TEHRAN, Young Journalists Club (YJC) - The currency, which has been hammered by market fears over Turkey's economy and a diplomatic row with the United States, has nearly halved in value against the dollar this year.
That has left tiny northern Cyprus, which uses the lira, in a tight spot.
With no control over the value of the currency or interest rates, "it's very, very difficult for an economy like us" to cope with the sudden devaluation, economy minister Ozdil Nami told AFP.
"This crisis is not of our own making."
The northern third of the Mediterranean island has been largely cut off from the rest of the world since 1974 when Turkey invaded following a Greek Cypriot coup seeking union with Greece.
The UN-patrolled "Green Line" dividing the island was only opened to two-way traffic in 2003.
Today Greek Cypriots are flocking across the border to fill up with cheap petrol following the lira's plunge, causing long queues at checkpoints in Nicosia, the world's last divided capital.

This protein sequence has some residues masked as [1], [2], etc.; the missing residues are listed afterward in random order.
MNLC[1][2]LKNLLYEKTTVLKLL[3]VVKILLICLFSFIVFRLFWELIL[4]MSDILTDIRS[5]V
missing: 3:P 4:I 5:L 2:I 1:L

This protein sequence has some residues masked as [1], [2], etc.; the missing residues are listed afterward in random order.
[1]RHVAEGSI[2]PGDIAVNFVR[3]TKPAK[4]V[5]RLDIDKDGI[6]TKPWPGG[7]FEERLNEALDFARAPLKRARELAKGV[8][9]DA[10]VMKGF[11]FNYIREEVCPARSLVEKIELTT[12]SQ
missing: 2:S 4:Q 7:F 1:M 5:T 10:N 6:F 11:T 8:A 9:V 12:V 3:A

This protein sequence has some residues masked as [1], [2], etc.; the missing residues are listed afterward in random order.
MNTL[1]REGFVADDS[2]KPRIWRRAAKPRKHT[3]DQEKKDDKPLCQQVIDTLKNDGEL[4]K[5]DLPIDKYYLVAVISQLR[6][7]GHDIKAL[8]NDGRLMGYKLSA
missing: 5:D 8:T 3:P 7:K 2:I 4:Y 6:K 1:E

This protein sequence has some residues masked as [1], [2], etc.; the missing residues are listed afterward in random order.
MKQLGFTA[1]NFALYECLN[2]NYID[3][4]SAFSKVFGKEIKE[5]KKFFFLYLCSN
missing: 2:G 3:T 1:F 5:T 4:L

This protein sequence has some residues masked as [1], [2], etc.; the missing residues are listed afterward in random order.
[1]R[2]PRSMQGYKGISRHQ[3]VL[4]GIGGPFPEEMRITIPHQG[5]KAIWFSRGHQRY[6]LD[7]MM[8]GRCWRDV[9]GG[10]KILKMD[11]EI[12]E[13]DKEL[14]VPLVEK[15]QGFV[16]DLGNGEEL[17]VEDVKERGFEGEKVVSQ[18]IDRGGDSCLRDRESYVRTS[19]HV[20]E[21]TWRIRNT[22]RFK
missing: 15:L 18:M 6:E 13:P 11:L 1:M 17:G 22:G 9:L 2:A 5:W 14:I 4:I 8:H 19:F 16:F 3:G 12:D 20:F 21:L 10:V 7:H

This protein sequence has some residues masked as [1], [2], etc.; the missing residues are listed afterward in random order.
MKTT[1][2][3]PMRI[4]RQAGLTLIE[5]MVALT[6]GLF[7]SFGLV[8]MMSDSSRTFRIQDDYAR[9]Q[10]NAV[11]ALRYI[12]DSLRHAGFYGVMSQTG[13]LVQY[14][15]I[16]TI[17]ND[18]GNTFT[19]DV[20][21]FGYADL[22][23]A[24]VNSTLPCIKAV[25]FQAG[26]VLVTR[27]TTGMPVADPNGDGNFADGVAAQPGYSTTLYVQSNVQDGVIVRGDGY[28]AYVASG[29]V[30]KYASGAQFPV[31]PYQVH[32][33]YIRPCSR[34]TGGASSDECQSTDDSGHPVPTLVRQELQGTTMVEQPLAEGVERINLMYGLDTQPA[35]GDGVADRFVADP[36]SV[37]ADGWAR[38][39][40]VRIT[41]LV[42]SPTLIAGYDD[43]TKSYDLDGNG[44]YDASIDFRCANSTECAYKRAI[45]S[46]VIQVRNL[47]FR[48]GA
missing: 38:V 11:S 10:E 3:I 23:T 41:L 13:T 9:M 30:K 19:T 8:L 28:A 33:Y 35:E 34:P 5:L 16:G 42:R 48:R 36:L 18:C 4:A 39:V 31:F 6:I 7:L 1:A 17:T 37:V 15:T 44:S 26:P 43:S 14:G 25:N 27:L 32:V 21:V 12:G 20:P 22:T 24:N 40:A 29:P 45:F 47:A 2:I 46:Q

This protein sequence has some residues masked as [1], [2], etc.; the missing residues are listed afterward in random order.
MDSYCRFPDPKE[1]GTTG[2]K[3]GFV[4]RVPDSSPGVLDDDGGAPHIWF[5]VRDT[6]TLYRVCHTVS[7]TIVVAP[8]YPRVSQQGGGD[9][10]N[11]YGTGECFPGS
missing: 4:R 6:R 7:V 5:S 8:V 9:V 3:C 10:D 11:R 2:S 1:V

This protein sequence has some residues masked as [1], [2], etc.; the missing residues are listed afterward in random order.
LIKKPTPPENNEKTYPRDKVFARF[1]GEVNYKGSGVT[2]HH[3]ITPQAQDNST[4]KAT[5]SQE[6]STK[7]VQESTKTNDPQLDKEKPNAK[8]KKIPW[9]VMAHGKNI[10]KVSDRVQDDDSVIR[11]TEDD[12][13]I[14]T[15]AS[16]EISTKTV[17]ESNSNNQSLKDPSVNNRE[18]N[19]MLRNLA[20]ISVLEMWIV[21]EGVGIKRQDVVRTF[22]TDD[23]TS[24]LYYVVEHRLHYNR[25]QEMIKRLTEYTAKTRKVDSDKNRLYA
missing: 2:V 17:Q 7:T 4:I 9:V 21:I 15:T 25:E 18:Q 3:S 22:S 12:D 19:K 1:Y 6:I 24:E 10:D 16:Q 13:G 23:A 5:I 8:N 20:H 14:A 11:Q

The influx is little solace for coffee shop owner Mehmet in the north of the city.
"All of my costs have gone up 50 percent in the past few weeks and my savings have basically lost half their worth," he said.
Meanwhile the cost in Turkish lira of his son's university tuition in Britain has nearly doubled.
"I can manage at the moment, but as the time passes, people won't have the means," said Mehmet, who did not want to give his real name.
Ankara is the only country to recognize the self-declared Turkish Republic of Northern Cyprus, home to around 300,000 people.
Authorities in the enclave have implemented a series of steps aimed at "maintaining the cash flow in the economy", Nami said.
Heavy subsidies on petrol and cigarettes, significant cuts to consumption and property taxes, and incentives for foreign real-estate investors are all part of the plan along with austerity measures.
Ministers and lawmakers have agreed to a 20-percent pay cut for six months, Nami said, and public sector unions have accepted a 15 percent reduction in overtime payments.
But prices in stores are steadily rising and big-budget data-x-items like property, cars and electronic goods -- all priced in foreign currencies -- are now unaffordable for most Turkish Cypriots.